Five Common Divorce Myths Debunked

Divorce has become so common that nearly everyone has heard stories of what happens from friends, family, co-workers, or other sources. What many people don’t realize is that the experiences they hear from these stories don’t always hold true since they’re unique to that specific family law matter. This means your own divorce can be dramatically different depending on your unique circumstances. However, this has still managed to create several myths and misconceptions about divorce laws. Let’s set the record straight on a few of them.

Children Prevent Divorce

Having a child to prevent a divorce is never a good idea. Two things can happen in this instance: the divorce happens anyway, or you and your spouse stay together but are obviously unhappy. Neither of these are ideal for raising your child, so you’re far better of simply getting a divorce before having children together if you find you and your spouse are unhappy with each other.

Disagreements Lead to Divorce

Arguments and fights happen in nearly every relationship. They’re part of marriage. You and your spouse are two different people who have your own opinions on things and it’s not out of the realm of possibility that your opinions conflict on an issue occasionally. This doesn’t mean your relationship is over, but rather that it’s your duty to work through the issue together to come to a resolution.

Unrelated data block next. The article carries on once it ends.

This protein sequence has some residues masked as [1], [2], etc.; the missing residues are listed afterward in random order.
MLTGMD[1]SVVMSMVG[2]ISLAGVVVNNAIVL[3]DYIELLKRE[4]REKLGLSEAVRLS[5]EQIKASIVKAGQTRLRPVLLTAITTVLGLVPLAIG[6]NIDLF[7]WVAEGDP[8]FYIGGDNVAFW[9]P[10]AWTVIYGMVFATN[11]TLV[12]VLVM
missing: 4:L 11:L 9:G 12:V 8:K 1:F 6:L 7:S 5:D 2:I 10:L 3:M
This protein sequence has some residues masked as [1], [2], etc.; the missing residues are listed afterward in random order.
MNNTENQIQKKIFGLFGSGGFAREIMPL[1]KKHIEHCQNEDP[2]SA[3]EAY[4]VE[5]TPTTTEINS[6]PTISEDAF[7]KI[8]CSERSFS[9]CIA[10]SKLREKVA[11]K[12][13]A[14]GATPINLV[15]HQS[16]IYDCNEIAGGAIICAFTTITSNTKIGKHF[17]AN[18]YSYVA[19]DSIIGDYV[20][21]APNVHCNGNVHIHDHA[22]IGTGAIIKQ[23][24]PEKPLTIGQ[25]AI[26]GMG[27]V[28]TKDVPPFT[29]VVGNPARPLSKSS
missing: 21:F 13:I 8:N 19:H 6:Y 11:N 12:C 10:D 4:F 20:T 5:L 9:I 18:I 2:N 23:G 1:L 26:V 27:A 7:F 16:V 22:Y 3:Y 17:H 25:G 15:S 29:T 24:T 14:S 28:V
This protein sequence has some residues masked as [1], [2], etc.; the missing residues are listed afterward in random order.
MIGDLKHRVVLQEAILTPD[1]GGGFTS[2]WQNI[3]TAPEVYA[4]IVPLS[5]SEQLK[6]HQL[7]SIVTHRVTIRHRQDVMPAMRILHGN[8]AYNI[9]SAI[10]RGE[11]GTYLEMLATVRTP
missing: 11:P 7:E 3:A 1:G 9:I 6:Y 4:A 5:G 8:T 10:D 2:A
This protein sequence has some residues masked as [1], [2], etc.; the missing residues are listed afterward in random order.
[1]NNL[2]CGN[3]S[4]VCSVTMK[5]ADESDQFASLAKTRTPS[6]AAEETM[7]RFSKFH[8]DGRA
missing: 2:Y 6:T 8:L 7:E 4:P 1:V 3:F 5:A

Divorce is Expensive

Depending on the nature of your divorce, this doesn’t have to be true. If you and your spouse are constantly at each other’s throats and can’t agree on anything, your divorce will likely cost you a lot more since your case will take numerous additional court visits, litigation sessions, and billable hours for your attorneys. However, if you genuinely work together to come to a mutually-beneficial and satisfactory solution, your divorce won’t be a bank-breaker.

Children Always Stay With the Mother

Family law instructs judges to initially hold both spouses on equal footing when entering child custody negotiations. From there, evidence to support each parent’s ability to raise their child will help them determine how custody should be awarded. Courts generally try to keep both parents involved in the lives of their children these days, so it’s actually quite rare for one parent to be awarded sole custody.

I Don’t Need an Attorney

No matter how simple you think your divorce may be, it’s foolish to attempt to navigate your divorce without the assistance of a Newport Beach divorce lawyer. Divorce is immensely complex, requiring loads of paperwork and a detailed understanding of family law in order to obtain the best possible result. Additionally, if your spouse retains an attorney and you do not, it’s not unlikely that you could lose a ton that you may otherwise be entitled to, including possessions, property, child custody or visitation, and maybe even be forced to pay spousal support that you otherwise shouldn’t have to. The benefits of having an attorney dramatically outweigh the cost.

If you’re looking for an attorney to help you with your case, make the call to Burch Shepard Family Law Group today. With more than 130 years of combined experience, our team has the knowledge and ability you can trust to help you with your case. We are dedicated to helping you obtain a positive and beneficial solution for your whole family, and we fight to protect you and your rights throughout your divorce process. We are proud to have been selected to Super Lawyers® and have even been named Certified Family Law Specialists by the California Board of Legal Specialization.

Request a consultation by calling Burch Shepard Family Law Group today at (949) 565-4158.